Monday, November 25, 2013

"Robot" Process

For this illustration, I scanned a pencil drawing and dropped a scan of a watercolor wash underneath it. By setting the Layer Blending Mode of the drawing to Multiply, the white of the paper becomes transparent, so the Layers underneath show through and the pixels on that Layer are added to the tones of the Layers underneath. I then added tone to the background and figure by painting gray on Layers with the Blending Modes set to Multiply. Next, I used a textured Brush to block in the lighter areas (with the Layer Blending Mode set to Normal). Click on the images to enlarge.

Here's the finished "Evil Robot" illustration.

It all starts with a pencil drawing.
Watercolor texture.

A composite of the drawing and watercolor wash. I've
started adding tone by painting on Multiply Layers.
Painting in the tones of the robot on a Multiply Layer.

I've started blocking in the robot with opaque Layers
(Blending Mode set to Normal).
I wanted to use a limited color palette, so I created a Color Fill Layer and set the Blending Mode to Color (which tints all Layers underneath). Then I added another Layer with the Blending Mode set to Color and painted with a rusty brown just on the areas with the robot and the ground (to contrast with the cooler blue-green of the background). And above those Layers, I added details and highlights with my custom Brushes on Layers with the Blending Mode set to Normal (so that the pixels are opaque). Please see the Layer screen shot below. Click on the images to enlarge.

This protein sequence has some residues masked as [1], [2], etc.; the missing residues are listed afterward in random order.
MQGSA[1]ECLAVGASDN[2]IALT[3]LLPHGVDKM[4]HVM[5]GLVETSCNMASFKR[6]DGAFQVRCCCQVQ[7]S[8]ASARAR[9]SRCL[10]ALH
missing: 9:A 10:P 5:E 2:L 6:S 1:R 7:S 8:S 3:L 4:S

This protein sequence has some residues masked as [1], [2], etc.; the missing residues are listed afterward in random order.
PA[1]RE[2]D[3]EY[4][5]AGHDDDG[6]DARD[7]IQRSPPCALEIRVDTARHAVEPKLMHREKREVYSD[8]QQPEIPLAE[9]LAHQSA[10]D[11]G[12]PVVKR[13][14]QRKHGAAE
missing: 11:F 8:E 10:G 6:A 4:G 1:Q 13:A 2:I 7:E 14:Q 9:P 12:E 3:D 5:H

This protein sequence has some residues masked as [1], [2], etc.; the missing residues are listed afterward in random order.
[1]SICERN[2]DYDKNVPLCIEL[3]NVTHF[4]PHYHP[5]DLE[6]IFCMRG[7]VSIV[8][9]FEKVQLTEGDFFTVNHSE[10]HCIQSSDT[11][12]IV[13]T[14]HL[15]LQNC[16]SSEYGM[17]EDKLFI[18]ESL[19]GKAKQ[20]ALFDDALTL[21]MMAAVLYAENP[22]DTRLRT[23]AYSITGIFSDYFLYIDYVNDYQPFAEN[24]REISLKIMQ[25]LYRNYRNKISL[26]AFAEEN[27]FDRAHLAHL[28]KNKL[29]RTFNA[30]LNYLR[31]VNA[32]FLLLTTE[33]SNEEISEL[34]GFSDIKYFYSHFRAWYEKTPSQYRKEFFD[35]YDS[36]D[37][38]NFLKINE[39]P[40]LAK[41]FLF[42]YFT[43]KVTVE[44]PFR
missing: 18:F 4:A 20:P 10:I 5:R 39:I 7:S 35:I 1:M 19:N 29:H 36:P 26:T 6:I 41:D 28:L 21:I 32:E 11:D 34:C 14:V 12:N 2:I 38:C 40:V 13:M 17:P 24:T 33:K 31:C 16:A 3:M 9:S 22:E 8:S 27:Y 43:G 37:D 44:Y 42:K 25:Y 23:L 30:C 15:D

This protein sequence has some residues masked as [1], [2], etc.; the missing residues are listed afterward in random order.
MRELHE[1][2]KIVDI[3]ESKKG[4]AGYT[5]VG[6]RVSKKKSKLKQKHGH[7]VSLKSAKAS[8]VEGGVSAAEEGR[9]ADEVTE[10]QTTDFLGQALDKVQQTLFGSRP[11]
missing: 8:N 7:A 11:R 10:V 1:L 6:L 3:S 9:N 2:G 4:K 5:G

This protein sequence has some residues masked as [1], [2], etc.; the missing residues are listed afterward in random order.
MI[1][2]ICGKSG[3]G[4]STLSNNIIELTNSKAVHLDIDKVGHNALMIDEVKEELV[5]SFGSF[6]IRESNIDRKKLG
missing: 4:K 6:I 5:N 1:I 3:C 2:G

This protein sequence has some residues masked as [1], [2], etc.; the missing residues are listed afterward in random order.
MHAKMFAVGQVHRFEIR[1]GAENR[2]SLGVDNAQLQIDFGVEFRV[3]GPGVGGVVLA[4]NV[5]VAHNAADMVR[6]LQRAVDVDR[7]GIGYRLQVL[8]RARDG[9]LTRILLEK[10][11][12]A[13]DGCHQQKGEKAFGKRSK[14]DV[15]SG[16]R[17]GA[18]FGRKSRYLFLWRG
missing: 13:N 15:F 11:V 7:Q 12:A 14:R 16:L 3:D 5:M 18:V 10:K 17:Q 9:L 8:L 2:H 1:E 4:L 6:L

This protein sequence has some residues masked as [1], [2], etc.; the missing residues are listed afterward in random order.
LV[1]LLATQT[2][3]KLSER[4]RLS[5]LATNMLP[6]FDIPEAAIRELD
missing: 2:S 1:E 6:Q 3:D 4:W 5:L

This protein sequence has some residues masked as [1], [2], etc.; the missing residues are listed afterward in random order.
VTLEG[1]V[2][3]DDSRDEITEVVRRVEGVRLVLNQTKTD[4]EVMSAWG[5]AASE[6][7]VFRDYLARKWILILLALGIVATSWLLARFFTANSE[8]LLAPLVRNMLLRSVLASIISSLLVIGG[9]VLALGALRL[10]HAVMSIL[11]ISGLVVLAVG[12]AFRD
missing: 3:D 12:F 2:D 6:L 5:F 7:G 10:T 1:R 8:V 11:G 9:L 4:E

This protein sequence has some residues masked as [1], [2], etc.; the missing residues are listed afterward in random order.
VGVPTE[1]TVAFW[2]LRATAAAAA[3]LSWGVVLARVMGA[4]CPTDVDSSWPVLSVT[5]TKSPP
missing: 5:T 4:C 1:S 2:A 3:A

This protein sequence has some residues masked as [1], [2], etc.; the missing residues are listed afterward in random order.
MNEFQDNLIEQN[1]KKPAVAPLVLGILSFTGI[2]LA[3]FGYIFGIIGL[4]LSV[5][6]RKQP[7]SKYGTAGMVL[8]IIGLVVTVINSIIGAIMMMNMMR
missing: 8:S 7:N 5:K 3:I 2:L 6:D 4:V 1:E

Here's where you find the Fill and Adjustment Layers.

When you set a Color Fill Layer's Blending Mode to
Color, then the tones are preserved but the color shifts.
I added the warmer tones by painting on another Color Layer.
The Layer set-up with Blending Modes listed. Click to enlarge.

Detail. Click to enlarge.

Detail. Click to enlarge.

I used two custom Brushes for this illustration (see below). The top one is based on a standard "Chalk" Photoshop Brush found in the Dry Media collection, but I used my own texture and tweaked the settings. For the bottom Brush, I spattered watercolor on paper, scanned it, tiled it, and attached it to a Brush (please see link below). I can adjust the Scale of the texture on the Brush Panel as I paint.


These are the two main Brushes that I used. I've indicated
where you can adjust the Scale of the texture. Click to enlarge.

Please click here to buy my Dry Media Brush collection.
Click here to buy my Wet Media Brush collection.
Click here to see my blog post Attaching a Texture to a Brush.

6 comments:

June said...

THANK YOU for explaining things so very well.
There is hope for me learning this stuff if I follow your direction :)

John Shelley said...

This is really useful Dave, I work in a completely different technique but am trying to expand my digital work, very clearly explained!

Elizabeth O. Dulemba said...

You taught me something I didn't know!! Must share with my students... Thanks so much! :) e

David Opie said...

June and John, I hope that are inspired to try a study using this approach--it's a lot of fun. And Elizabeth, I'm glad that you learned something from the post.

Moira Munro said...

Thanks Dave. I was completely unaware of these color layers

sherrymeidell said...

Very Nice Dave. I'll have to give it a try.